Celebrating Halloween

halloween candy

Halloween Candy: Past and Present Favorites

October 11, 2010
by Isabel Cowles
Make your house a favorite of trick-or-treaters with information about and links to suppliers of the most popular fruit-flavored and chocolate Halloween candies. You’ll also find resources for retro favorites and candy recipes. Put those treats in your bowl and get ready to answer the doorbell.

Kids’ Halloween Candy Favorites

Before you embark on buying in bulk, consider a (slightly slanted) Slate magazine survey of favorite candies. The survey asked five kids (and one adult) their opinions on the best holiday treats. There are also tables of the most and least nutritious ingredients in popular candies.

Fruity Candy for Halloween

The most important thing to know if you want your house to be a popular stop: trick-or-treaters want a fruity flavor, but they rarely want real fruit. Unless they’re coated in chocolate or candy, put away your raisins and apples. Kids don’t have real estate in their plastic jack-o’-lanterns or pillowcases to waste on bulky boxes or whole fruits. Your healthy attempts will be cursed and kicked to the curb.

Starburst, Skittles, SweeTarts, Jolly Ranchers and Twizzlers are some of the most popular fruit candy standbys. You’ll find a variety of soft, chewy and hard candy from Sweet Services, which also sells Jelly Bellies, candy corn, chewing gum and Charms lollipops. Sugar Stand is another site that specializes in fruity candy, with bestsellers like Pez, Haribo and Chupa Chups.

Chocolate Halloween Treats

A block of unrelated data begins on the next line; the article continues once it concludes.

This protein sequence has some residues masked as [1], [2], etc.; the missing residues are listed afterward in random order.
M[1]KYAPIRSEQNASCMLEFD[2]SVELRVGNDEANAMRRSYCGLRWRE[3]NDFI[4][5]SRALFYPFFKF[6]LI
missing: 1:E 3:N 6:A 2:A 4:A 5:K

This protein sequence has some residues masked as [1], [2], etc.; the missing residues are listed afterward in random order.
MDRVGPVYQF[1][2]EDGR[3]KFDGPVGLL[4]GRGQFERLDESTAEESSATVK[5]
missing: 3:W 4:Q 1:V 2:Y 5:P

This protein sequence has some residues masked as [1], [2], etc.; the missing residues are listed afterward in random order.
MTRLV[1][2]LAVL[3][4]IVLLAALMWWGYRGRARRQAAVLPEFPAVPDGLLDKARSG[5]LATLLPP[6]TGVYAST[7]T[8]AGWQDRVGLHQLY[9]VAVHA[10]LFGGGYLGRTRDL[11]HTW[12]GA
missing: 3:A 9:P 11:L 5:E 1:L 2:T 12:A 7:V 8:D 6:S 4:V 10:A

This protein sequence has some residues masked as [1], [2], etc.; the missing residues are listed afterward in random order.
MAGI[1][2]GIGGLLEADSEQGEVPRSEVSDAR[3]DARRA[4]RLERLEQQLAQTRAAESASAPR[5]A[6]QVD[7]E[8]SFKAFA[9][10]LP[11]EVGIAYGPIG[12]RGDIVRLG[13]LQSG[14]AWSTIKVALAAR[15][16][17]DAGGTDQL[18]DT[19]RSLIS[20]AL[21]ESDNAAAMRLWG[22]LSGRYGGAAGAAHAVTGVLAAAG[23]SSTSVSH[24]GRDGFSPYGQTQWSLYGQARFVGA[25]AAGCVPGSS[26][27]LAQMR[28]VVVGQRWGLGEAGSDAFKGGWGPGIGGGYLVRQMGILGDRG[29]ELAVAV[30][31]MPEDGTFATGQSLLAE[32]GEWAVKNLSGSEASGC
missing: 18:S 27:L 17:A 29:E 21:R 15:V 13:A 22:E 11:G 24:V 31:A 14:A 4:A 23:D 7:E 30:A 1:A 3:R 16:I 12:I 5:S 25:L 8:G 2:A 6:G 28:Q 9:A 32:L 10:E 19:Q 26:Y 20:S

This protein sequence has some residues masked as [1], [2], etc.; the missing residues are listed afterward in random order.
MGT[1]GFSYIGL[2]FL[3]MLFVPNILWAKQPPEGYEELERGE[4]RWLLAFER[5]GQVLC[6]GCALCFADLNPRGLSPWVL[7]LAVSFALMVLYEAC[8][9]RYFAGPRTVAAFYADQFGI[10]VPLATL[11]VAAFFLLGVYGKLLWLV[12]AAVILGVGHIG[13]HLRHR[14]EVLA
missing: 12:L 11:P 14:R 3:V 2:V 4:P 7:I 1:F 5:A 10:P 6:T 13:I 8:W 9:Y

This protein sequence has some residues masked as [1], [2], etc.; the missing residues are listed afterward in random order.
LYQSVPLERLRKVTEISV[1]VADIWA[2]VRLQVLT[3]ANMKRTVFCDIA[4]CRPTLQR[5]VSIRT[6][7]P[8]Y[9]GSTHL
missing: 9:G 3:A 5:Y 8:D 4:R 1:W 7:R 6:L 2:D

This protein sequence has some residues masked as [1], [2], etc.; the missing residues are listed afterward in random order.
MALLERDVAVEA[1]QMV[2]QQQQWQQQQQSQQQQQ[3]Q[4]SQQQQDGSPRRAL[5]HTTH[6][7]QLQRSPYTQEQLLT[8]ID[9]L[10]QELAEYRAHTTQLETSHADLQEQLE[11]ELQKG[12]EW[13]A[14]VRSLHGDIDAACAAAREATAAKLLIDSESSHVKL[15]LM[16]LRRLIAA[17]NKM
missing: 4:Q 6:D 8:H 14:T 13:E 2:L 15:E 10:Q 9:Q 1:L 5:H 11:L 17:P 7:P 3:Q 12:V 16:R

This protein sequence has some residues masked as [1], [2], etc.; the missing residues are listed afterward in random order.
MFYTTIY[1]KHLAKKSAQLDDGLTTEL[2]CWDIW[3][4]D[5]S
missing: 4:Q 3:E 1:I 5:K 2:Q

Though doling out king-sized candy bars will secure the love of the neighborhood youth, it’s also a sure way to frustrate neighborhood parents—and deplete your wallet. Fortunately, most candy manufacturers have created bite-sized versions of America’s favorite chocolate bars.

Many candy makers are responsible for more than one brand and you can get mixed bags that cater to Kit Kat and Butterfinger lovers alike. Of course, you can’t go wrong with the classics: M&Ms, Snickers, Twix, Milky Way and Three Musketeers. CandyWarehouse sells bags of all kinds of mini chocolate candy, including Nestlé Crunch, Hershey bars and even bite-sized Scharffen Bergers. A Candy Store sells Halloween chocolate in holiday motifs: you’ll find pumpkin and skeleton-wrapped chocolates along with pumpkin-shaped candy corns. The site also lets you shop by brand or manufacturer, many of which design their own Halloween-themed treats.

Retro Halloween Candy

Some things just can’t be improved upon. If you thought the days of handing out Boston Baked Beans or Mallo Cups were long gone, you’ll be happy to know that a few online resources will cater to a more antiquated appetite.

Hometown Favorites sells wax bottles, candy buttons and more of the good stuff that satisfied the sweet teeth of yesteryear.

Groovy Candies sells retro candy in bulk—think boxes of Mary Janes, Skyy Bars and Necco Wafers. It’s a great resource if you’d like to give out lots of old-time treats.

Recipes for Candy

Chow shows you how to make your own version of Snickers, Reese’s, Twix and more. The site even provides printable wrappers so you can encase your candy like a pro.

If you’ve still got a pantry full of goodies on November 1, fear not. CDKitchen suggests lots of creative ways to bake your Halloween candies into a dessert, including Butterfinger Banana Cake and Candy Bar Cheesecake.

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